HOME  |  NEWS  |  BLOGS  |  MESSAGES  |  FEATURES  |  VIDEOS  |  WEBINARS  |  INDUSTRIES  |  FOCUS ON FUNDAMENTALS
  |  REGISTER  |  LOGIN  |  HELP
Beth Stackpole
User Rank
Blogger
Another reason windows key to energy bill savings
Beth Stackpole   8/15/2012 8:34:33 AM
NO RATINGS
If these solar cells can really be effective in generating electricity--and consquently saving lots on an energy bill--what a boon for consumers. I would hope that if the technology reaches the commercialization stage that the makers offer both windows with the technology baked in, but also some sort of upgrade or modification kit for those of us who own homes and don't want to go through the expense of subbing out existing windows for new models. That is a major, major project.

Ann R. Thryft
User Rank
Blogger
Re: Another reason windows key to energy bill savings
Ann R. Thryft   8/15/2012 12:20:47 PM
NO RATINGS
I wouldn't mind having those windows, either, even here in the woods. There are various types of films that can be added to windows that purport to do something similar. Here are some recent ones: http://www.pcworld.com/article/241152/3m_film_turns_windows_into_transparent_solar_panels.html http://cleantechnica.com/2012/07/06/39893/ http://www.newenergytechnologiesinc.com/technology/solarwindow

williamlweaver
User Rank
Platinum
Re: Another reason windows key to energy bill savings
williamlweaver   8/15/2012 2:08:05 PM
NO RATINGS
Wikipedia has a nice article on Photosynthetic efficiency
 
It's sources report the following efficiencies for conversion of sunlight into biomass (usable energy)
 
Plants 0.1% - 2 %
Crops 1% - 2%
Sugarcane 7% - 8%
 
At 4%, this device is on the high-side when compared to energy-harvesting bio-fuels. With even more development, this material could be quite a winner -- and we could continue to use our corn and soybeans to feed people and livestock rather than engines...


Ann R. Thryft
User Rank
Blogger
Re: Another reason windows key to energy bill savings
Ann R. Thryft   8/16/2012 12:25:29 PM
NO RATINGS
Thanks, williamlweaver. Many readers don't realize how low solar efficiency conversion rates are in terms of percentages.

Scott Orlosky
User Rank
Platinum
Re: Another reason windows key to energy bill savings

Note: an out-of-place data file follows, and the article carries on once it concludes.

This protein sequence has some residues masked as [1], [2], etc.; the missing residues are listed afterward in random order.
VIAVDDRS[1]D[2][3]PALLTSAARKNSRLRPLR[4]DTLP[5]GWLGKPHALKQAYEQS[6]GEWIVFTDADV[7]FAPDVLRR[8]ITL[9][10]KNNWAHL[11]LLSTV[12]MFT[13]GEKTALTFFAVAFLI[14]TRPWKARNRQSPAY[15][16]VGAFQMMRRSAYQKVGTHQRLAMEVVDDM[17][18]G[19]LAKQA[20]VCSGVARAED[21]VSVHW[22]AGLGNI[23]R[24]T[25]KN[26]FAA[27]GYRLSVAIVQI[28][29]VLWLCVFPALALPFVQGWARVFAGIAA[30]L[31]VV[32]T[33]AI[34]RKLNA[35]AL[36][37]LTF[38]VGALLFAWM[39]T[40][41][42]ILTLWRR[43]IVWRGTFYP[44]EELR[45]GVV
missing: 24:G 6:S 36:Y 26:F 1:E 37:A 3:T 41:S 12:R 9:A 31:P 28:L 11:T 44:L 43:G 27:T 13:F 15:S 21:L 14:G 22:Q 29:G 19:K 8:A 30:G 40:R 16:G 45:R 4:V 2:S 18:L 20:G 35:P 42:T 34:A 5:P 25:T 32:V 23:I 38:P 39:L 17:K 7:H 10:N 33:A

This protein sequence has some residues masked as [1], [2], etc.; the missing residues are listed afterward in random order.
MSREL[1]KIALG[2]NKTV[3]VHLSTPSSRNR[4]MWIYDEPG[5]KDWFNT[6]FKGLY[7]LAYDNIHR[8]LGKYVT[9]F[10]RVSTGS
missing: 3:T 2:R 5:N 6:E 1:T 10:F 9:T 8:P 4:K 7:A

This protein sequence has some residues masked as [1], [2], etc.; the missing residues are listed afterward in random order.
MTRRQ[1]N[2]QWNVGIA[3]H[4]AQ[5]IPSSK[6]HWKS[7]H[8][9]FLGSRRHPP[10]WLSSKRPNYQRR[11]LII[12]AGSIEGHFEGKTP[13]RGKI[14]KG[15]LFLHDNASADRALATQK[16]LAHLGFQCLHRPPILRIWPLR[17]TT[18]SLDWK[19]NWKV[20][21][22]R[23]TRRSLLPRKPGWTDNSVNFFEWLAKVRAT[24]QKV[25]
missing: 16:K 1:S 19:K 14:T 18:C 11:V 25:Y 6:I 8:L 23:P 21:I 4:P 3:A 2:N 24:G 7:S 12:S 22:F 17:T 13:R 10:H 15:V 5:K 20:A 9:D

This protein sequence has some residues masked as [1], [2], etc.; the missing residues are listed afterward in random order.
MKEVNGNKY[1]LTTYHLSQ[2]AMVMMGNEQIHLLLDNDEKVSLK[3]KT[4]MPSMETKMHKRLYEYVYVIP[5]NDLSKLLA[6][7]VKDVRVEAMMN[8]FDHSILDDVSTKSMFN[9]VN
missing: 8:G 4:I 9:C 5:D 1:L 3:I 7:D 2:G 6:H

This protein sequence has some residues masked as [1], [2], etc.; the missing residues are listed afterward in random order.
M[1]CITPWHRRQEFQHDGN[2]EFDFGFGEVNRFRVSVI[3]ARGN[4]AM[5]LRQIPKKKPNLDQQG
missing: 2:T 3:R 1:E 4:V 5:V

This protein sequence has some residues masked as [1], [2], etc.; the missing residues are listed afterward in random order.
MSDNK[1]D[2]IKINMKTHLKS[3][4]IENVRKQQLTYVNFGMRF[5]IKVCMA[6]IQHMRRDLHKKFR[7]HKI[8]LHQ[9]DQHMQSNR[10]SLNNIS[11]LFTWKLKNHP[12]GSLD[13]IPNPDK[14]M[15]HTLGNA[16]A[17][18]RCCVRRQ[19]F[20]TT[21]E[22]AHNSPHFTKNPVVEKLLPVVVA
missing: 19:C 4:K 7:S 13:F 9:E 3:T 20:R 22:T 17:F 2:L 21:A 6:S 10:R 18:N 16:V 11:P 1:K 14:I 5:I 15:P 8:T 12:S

Scott Orlosky   8/15/2012 4:10:56 PM
NO RATINGS
This is a really cool development.  The real key (costs aside) will be integration of "power windows" into a local smart grid. In this case local would mean within the confines of the building that the windows are installed in.  What a great way to harvest power for low voltage lighting, though.

Ann R. Thryft
User Rank
Blogger
Re: Another reason windows key to energy bill savings
Ann R. Thryft   8/16/2012 12:26:13 PM
NO RATINGS
I don't think a smart grid is needed. Some of the original solar power designs in the 70s were passive: the power generated is used by the building that generates it. You don't need a smart grid to do that.

mrdon
User Rank
Gold
Re: Another reason windows key to energy bill savings
mrdon   8/15/2012 4:35:08 PM
NO RATINGS
Beth.

I agree with you totally. This idea of adding solar cell polymer material to windows is the best one yet for generating electricity. With the amount of sunlight passing through windows daily, I would imagine sufficient amounts of electricity can be generated easily. The next item to include in the energy conversion process is an innovative way to store the energy for use on cloudy days.

Ann R. Thryft
User Rank
Blogger
Re: Another reason windows key to energy bill savings
Ann R. Thryft   8/16/2012 12:28:35 PM
NO RATINGS
All kinds of passive storage methods have been developed, many of them in the 70s and 80s, some more recently, Most of them derive from building designs that are thousands of years old. This is not new technology.

Charles Murray
User Rank
Blogger